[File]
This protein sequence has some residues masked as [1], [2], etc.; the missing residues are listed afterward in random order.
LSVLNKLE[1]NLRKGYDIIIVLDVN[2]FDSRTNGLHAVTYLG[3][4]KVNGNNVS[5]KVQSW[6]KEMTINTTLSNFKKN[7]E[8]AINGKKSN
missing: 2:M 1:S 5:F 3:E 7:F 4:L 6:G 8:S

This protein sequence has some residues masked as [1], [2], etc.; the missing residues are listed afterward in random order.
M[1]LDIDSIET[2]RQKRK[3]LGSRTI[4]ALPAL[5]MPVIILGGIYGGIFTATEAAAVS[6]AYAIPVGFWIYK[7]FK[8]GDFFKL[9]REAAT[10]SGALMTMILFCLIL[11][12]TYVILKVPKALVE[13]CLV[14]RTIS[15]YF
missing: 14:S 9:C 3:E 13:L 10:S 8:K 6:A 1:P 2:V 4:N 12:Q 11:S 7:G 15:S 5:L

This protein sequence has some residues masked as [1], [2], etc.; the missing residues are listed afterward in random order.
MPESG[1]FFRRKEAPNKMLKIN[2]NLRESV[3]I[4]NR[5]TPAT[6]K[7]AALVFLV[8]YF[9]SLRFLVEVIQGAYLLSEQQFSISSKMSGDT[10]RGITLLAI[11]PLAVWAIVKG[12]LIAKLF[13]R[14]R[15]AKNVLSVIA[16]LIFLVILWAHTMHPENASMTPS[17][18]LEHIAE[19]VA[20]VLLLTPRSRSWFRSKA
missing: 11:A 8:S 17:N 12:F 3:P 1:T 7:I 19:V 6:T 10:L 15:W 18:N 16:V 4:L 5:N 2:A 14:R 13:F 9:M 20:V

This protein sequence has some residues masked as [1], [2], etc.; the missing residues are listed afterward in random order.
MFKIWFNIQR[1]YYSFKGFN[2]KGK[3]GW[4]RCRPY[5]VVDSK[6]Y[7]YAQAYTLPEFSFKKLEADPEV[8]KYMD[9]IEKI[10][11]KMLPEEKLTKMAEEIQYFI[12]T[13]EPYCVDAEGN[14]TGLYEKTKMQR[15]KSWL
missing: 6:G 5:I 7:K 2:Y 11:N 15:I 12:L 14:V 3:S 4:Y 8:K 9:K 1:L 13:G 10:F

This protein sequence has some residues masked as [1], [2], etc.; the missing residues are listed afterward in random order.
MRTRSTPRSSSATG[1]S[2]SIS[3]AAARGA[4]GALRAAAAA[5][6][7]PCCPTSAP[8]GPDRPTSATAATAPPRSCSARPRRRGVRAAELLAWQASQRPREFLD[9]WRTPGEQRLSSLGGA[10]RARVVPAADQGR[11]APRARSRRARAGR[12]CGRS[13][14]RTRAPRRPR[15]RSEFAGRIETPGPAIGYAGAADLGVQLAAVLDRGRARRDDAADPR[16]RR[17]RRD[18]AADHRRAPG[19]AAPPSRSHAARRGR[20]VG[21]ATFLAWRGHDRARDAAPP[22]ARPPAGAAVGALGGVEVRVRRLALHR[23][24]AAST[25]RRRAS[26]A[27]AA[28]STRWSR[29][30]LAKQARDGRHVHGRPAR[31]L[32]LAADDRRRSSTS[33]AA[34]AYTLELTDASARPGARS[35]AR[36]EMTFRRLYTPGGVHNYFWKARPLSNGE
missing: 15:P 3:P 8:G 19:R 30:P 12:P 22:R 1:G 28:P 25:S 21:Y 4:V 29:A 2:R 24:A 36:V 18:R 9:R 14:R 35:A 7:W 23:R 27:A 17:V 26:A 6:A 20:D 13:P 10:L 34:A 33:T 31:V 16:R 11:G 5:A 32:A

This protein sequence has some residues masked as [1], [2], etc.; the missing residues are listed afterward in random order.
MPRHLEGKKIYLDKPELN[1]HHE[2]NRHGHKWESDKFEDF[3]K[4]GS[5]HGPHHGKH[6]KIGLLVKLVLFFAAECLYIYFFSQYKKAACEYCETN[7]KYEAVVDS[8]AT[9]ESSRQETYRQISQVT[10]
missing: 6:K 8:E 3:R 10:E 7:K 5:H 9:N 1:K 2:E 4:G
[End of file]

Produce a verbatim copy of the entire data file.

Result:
This protein sequence has some residues masked as [1], [2], etc.; the missing residues are listed afterward in random order.
LSVLNKLE[1]NLRKGYDIIIVLDVN[2]FDSRTNGLHAVTYLG[3][4]KVNGNNVS[5]KVQSW[6]KEMTINTTLSNFKKN[7]E[8]AINGKKSN
missing: 2:M 1:S 5:F 3:E 7:F 4:L 6:G 8:S

This protein sequence has some residues masked as [1], [2], etc.; the missing residues are listed afterward in random order.
M[1]LDIDSIET[2]RQKRK[3]LGSRTI[4]ALPAL[5]MPVIILGGIYGGIFTATEAAAVS[6]AYAIPVGFWIYK[7]FK[8]GDFFKL[9]REAAT[10]SGALMTMILFCLIL[11][12]TYVILKVPKALVE[13]CLV[14]RTIS[15]YF
missing: 14:S 9:C 3:E 13:L 10:S 8:K 6:A 1:P 2:V 4:N 12:Q 11:S 7:G 15:S 5:L

This protein sequence has some residues masked as [1], [2], etc.; the missing residues are listed afterward in random order.
MPESG[1]FFRRKEAPNKMLKIN[2]NLRESV[3]I[4]NR[5]TPAT[6]K[7]AALVFLV[8]YF[9]SLRFLVEVIQGAYLLSEQQFSISSKMSGDT[10]RGITLLAI[11]PLAVWAIVKG[12]LIAKLF[13]R[14]R[15]AKNVLSVIA[16]LIFLVILWAHTMHPENASMTPS[17][18]LEHIAE[19]VA[20]VLLLTPRSRSWFRSKA
missing: 11:A 8:S 17:N 12:F 3:P 1:T 7:I 19:V 6:T 10:L 15:W 18:N 16:V 4:L 5:N 2:A 14:R 13:F 9:M 20:V

This protein sequence has some residues masked as [1], [2], etc.; the missing residues are listed afterward in random order.
MFKIWFNIQR[1]YYSFKGFN[2]KGK[3]GW[4]RCRPY[5]VVDSK[6]Y[7]YAQAYTLPEFSFKKLEADPEV[8]KYMD[9]IEKI[10][11]KMLPEEKLTKMAEEIQYFI[12]T[13]EPYCVDAEGN[14]TGLYEKTKMQR[15]KSWL
missing: 6:G 5:I 7:K 2:Y 11:N 15:I 12:L 14:V 3:S 4:Y 8:K 9:K 1:L 13:G 10:F

This protein sequence has some residues masked as [1], [2], etc.; the missing residues are listed afterward in random order.
MRTRSTPRSSSATG[1]S[2]SIS[3]AAARGA[4]GALRAAAAA[5][6][7]PCCPTSAP[8]GPDRPTSATAATAPPRSCSARPRRRGVRAAELLAWQASQRPREFLD[9]WRTPGEQRLSSLGGA[10]RARVVPAADQGR[11]APRARSRRARAGR[12]CGRS[13][14]RTRAPRRPR[15]RSEFAGRIETPGPAIGYAGAADLGVQLAAVLDRGRARRDDAADPR[16]RR[17]RRD[18]AADHRRAPG[19]AAPPSRSHAARRGR[20]VG[21]ATFLAWRGHDRARDAAPP[22]ARPPAGAAVGALGGVEVRVRRLALHR[23][24]AAST[25]RRRAS[26]A[27]AA[28]STRWSR[29][30]LAKQARDGRHVHGRPAR[31]L[32]LAADDRRRSSTS[33]AA[34]AYTLELTDASARPGARS[35]AR[36]EMTFRRLYTPGGVHNYFWKARPLSNGE
missing: 15:P 3:P 8:G 19:R 30:P 12:P 22:R 1:G 28:P 25:S 21:Y 4:V 29:A 2:R 24:A 36:V 18:R 9:R 14:R 35:A 7:W 23:R 27:A 17:V 26:A 6:A 20:D 13:P 10:L 34:A 33:T 31:V 16:R 11:G 5:A 32:A

This protein sequence has some residues masked as [1], [2], etc.; the missing residues are listed afterward in random order.
MPRHLEGKKIYLDKPELN[1]HHE[2]NRHGHKWESDKFEDF[3]K[4]GS[5]HGPHHGKH[6]KIGLLVKLVLFFAAECLYIYFFSQYKKAACEYCETN[7]KYEAVVDS[8]AT[9]ESSRQETYRQISQVT[10]
missing: 6:K 8:E 3:R 10:E 7:K 5:H 9:N 1:K 2:E 4:G